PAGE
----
Places of worship ISTANBUL (Town) TURKEY - GTP - Greek Travel Pages
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Monasteries

Studion

PSAMATHIA (Ancient city) TURKEY
  (Latin Studium), the most important monastery at Constantinople, situated not far from the Propontis in the section of the city called Psamathia. It was founded in 462 or 463 by the consul Studios (Studius), a Roman who had settled in Constantinople, and was dedicated to St. John the Baptist. Its monks came from the monastery of Acoemetae.
  At a later date the laws and customs of Studion were taken as models by the monks of Mount Athos and of many other monasteries of the Byzantine Empire; even today they have influence. The Studites gave the first proof of their devotion to the Faith and the Church during the schism of Acacius (484- 519); they also remained loyal during the storms of Iconoclastic dispute in the eighth and ninth centuries.
  Abbot Nicholas (848-5 and 855-58) refused to recognize the Patriarch Photius and was on this account imprisoned in the Studion. He was succeeded by five abbots who recognized the patriarch. The brilliant period of the Studion came to an end at this time.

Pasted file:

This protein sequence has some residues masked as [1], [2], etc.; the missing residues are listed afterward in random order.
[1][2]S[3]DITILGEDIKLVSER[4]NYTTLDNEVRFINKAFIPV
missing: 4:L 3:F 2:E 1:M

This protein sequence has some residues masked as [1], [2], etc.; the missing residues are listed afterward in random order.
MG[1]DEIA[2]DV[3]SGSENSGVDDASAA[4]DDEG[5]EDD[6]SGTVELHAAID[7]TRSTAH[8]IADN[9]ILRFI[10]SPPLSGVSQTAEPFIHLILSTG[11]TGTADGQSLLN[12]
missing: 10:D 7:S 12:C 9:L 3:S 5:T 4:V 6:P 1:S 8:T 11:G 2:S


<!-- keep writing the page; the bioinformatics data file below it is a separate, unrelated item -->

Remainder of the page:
As regards the intellectual life of the monastery in other directions it is especially celebrated for its famous school of calligraphy which was established by St. Theodore. In the eighth and eleventh centuries the monastery was the centre of Byzantine religious poetry; a number of the hymns are still used in the Greek Church. Besides St. Theodore and Nicetas, a number of other theological writers are known.
  In 1204 the monastery was destroyed by the Crusaders and was not rebuilt until 1290; the greater part of it was again destroyed when the Turks captured Constantinople (1453). The only part now in existence is the Church of St. John Baptist, probably the oldest remaining church in Constantinople, a basilica which still preserves from the early period two stories of columns on the sides and a wooden ceiling.

Klemens Loffler, ed.
Transcribed by: Michael C. Tinkler
This extract is cited June 2003 from The Catholic Encyclopedia, New Advent online edition URL below.


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